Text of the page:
Campbell Soup Company (NYSE:CPB) this evening announced an agreement to buy the organic foods company Pacific Foods for $700M, or 3.2x its trailing $218M in sales. Credit Suisse likes the fact that Campbell has shifted its M&A attention toward an organic shelf stable category where it has significant expertise and can add value rather than the “packaged fresh” category where it has suffered so many integration missteps and supply chain problems. However, with a price tag that exceeds 20x EBITDA for such a low operating margin business (probably single-digit), the acquisition won't provide much in the way of financial benefits nor much help for the stock. For example, management is guiding investors to expect zero accretion to EPS in the first 12 months before synergies. Even if the firm assumes synergies worth 7% of sales over time, EPS accretion would only reach $0.03/share. Credit Suisse is lowering its target price to $50/share to reflect lower valuation multiples across the packaged foods space. Rising price pressure from struggling grocer customers represents the biggest risk of further downside to Credit Suisse's target price.
This company has done a great job over the years of building a strong premium-priced soup business (90% of sales). Its convenient aseptic packaging and its purpose-driven positioning built a strong following with younger consumers, which Campbell needs to attract. The firm estimates that half of the sales come from traditional Nielsen-measured channels and half from natural foods stores. In traditional channels, the firm's Nielsen data indicates a 10% growth rate for Pacific’s soup business and a 2.7% share of the category. In contrast, Campbell’s soup business declined 1% over that timeframe and the category declined 1.5% as the major players pulled back on advertising, promotional support, and innovation.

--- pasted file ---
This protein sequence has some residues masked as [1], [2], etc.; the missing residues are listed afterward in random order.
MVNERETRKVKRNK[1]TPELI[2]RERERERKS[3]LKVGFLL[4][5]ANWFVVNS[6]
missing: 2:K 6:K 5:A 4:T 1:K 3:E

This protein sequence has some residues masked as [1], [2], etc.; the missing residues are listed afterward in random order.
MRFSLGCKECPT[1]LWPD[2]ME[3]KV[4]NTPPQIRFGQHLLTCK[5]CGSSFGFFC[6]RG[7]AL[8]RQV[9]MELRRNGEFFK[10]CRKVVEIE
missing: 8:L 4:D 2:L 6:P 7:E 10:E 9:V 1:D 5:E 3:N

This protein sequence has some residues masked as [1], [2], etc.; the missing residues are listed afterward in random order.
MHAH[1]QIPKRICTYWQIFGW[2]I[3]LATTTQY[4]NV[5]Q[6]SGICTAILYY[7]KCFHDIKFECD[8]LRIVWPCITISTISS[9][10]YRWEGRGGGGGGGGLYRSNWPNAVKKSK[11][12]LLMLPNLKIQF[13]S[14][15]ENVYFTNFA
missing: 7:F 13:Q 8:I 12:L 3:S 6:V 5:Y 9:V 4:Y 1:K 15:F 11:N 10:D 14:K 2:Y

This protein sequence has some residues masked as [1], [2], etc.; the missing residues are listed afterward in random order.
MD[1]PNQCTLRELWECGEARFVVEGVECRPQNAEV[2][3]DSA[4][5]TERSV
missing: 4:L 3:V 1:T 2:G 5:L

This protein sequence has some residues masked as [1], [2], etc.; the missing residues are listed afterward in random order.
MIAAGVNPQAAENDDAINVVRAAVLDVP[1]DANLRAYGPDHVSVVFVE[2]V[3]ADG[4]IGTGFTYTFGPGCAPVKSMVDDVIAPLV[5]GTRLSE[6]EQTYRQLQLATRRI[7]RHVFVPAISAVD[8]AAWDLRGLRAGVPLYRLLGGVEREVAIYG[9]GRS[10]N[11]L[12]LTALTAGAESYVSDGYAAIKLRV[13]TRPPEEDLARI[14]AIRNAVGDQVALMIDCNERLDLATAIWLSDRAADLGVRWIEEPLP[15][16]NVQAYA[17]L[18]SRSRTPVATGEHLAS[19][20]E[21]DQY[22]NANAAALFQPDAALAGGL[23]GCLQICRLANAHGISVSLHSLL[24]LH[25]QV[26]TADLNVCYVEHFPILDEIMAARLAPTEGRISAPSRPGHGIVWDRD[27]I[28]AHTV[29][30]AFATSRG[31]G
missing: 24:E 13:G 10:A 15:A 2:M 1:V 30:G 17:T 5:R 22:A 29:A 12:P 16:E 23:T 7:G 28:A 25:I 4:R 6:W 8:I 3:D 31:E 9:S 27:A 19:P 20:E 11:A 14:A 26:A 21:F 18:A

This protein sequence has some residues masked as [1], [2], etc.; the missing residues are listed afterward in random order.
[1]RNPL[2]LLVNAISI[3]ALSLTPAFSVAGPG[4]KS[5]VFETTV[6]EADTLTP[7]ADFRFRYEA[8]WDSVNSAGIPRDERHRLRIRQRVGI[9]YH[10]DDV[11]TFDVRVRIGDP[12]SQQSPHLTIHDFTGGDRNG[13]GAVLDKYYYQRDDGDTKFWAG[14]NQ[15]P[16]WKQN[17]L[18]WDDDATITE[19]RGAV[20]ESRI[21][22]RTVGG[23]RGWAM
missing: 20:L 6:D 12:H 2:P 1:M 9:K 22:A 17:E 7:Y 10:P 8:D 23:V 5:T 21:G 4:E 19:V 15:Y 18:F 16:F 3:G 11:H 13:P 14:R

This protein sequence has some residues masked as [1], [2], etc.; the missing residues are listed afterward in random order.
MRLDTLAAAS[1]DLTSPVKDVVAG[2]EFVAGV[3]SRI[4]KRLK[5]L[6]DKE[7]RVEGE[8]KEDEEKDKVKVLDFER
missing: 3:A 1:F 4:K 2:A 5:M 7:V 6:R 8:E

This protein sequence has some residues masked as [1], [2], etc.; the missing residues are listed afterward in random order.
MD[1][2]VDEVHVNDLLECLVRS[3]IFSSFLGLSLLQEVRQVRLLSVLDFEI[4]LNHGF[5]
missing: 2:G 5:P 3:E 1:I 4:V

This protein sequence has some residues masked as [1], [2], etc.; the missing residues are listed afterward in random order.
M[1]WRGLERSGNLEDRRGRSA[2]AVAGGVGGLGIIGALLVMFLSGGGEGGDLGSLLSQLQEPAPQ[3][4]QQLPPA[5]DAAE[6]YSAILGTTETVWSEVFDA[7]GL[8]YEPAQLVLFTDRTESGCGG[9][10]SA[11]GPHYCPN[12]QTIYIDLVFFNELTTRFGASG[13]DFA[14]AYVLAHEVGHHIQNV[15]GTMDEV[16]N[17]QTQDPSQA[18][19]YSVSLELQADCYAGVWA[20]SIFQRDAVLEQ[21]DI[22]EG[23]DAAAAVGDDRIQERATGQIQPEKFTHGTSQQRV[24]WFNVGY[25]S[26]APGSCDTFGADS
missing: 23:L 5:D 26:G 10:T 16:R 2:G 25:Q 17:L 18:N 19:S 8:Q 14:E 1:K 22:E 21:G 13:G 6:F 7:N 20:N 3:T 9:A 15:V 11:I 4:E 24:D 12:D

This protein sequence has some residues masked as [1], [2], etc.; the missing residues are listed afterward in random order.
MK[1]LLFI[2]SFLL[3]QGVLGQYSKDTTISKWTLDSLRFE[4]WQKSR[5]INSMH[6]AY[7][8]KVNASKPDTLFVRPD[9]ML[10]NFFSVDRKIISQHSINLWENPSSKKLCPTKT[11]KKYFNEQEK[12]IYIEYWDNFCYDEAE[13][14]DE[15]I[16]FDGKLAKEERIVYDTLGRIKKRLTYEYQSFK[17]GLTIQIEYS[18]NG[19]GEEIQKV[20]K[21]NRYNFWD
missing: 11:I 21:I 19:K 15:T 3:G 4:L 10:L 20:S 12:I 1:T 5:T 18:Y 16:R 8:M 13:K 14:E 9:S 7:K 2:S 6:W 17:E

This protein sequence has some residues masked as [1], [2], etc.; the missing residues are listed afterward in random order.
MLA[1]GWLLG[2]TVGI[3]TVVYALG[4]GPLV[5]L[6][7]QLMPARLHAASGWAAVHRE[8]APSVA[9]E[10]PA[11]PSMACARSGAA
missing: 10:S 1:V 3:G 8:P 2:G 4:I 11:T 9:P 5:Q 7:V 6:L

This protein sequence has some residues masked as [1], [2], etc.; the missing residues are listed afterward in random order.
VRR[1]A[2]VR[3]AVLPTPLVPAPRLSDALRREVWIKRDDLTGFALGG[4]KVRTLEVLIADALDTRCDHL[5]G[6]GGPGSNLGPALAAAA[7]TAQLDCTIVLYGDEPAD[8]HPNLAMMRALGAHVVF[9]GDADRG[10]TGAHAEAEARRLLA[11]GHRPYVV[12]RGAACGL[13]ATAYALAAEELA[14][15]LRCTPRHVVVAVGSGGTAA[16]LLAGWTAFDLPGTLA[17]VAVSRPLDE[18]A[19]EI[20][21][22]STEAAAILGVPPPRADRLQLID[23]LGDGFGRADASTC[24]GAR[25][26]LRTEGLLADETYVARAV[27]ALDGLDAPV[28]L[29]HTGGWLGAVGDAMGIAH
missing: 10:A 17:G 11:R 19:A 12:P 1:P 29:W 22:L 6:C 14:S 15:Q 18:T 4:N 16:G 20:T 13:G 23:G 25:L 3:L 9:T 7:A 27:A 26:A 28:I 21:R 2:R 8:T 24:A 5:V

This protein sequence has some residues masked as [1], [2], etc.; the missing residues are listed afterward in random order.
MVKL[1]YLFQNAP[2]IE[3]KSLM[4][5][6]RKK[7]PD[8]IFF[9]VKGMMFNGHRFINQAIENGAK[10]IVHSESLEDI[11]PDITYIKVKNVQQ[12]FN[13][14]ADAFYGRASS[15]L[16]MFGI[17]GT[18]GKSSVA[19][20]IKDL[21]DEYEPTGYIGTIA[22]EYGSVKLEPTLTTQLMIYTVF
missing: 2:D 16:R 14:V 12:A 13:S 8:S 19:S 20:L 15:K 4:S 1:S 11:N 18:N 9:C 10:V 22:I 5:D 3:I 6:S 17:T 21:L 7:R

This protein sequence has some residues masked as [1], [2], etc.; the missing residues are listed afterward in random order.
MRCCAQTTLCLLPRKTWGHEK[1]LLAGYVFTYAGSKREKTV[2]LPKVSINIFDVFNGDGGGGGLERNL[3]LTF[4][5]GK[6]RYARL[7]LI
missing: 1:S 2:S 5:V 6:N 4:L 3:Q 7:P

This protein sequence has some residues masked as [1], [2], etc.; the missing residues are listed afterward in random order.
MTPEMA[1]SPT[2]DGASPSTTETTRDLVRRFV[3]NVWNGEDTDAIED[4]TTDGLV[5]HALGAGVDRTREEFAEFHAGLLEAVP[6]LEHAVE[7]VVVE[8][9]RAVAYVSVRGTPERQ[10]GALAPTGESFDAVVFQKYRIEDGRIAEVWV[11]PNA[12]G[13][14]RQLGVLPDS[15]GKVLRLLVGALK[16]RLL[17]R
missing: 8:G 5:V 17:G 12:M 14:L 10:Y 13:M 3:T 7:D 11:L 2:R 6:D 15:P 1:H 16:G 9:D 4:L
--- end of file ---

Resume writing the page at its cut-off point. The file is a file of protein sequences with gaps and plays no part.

By moving faster to integrate Pacific's operations, Campbell hopes to avoid the missteps that plagued its prior acquisitions. This included crop failures and product recalls at Bolthouse, product recalls at Plum Organics, and competitive pressure in hummus for Garden Fresh Gourmet. Pacific will fold into the Americas Simple Meals division under Mark Alexander and Campbell will provide immediate engineering, logistics, and back office support to reduce costs. Administrative cuts probably will come over time as well. Credit Suisse was a bit surprised to see that the transaction includes a supply agreement with the co-founder, Chuck Eggert’s family farms. The two parties probably designed this agreement to assure customers and consumers that Campbell will maintain the high-quality ingredients and the mission of the brand. However, in reality, Big Food companies operate better when they have flexibility in their supplier agreements to react to product shortages or price changes.
According to Credit Suisse's Nielsen data, this transaction would increase Campbell’s share of the broth category to 47% from 40% and its share of total canned soup to 60% from 57%. This might raise some eyebrows at the FTC, especially if it chooses to treat the broth category as distinct, and extend the review period beyond the normal 30 days. The break-up fee is $50 million.
The firm's $50/share target price for Campbell represents a 15.5x forward P/E on its 2018 EPS and a valuation discount of 15% to food peers compared to 8% historically. The firm believes a bigger discount is justified by the structural challenges in the company's canned soup and beverage categories and the challenges the company has faced in its efforts to expand into packaged fresh and organic foods